We are into the first full week of January 2020 and people have already started looking forward to what this new year has in store for all of us in terms of the visual and performing arts. But we need to pause for a second and take a look back at 2019’s finest cinematic masterpieces before we can move forward. 2019 was not only a very prolific year for film and television but it also was, you can say a standalone golden year with films that changed the landscape of filmmaking and storytelling in general. To be honest, writing about ‘top’ anything is pretty subjective and we do take into consideration the popularity and success of movies in any list that we post out. So with that said, here is Best in Australia’s top ten films of 2019.
Martin Scorsese has been very vocal this past year about his thoughts on comic book films and has had a mixture of reactions in terms of how people perceived his thoughts. On one hand, there were a lot of Marvel sympathizers, defending their beloved superhero film franchise while on the other hand, some people do agree with Mr. Scorsese. But that doesn’t take away the fact that Endgame was one of the best movies of 2019 with its phenomenal visuals and yes, a good storyline that has come to its finality for a lot of fan-favorite characters. The science of the film and the franchise, in general, seems wonky at times, but it didn’t over-complicate things for the regular movie-goer. Having a complicated plot and multi-layered characters doesn’t necessarily mean a good movie and Endgame proves it. A popcorn movie can be a popcorn movie and one of the best films in its years at the same time.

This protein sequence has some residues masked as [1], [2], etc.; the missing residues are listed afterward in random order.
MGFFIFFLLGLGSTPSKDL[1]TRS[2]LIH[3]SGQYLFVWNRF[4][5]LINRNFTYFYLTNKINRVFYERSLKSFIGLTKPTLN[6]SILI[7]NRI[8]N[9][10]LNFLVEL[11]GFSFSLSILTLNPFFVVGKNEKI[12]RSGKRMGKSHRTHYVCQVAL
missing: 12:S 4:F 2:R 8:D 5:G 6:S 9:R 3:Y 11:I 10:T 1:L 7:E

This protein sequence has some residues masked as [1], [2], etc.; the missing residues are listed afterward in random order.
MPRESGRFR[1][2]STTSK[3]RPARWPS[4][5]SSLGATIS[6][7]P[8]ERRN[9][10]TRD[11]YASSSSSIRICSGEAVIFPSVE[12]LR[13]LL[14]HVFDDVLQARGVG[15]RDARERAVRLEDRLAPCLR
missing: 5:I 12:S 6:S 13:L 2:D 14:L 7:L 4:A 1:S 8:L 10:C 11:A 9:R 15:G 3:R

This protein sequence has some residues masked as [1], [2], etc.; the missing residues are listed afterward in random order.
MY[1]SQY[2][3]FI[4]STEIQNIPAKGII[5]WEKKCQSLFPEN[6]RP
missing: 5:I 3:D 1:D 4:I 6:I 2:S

We also all said goodbye to our favorites like Tony Stark but with every ending, a new beginning blossoms with the myriad of announcements from Marvel-Disney on the next phase of their global franchise. Marvel has stated that these next couple of years will be a bit slower but will still be consistent in giving us new films to look forward to.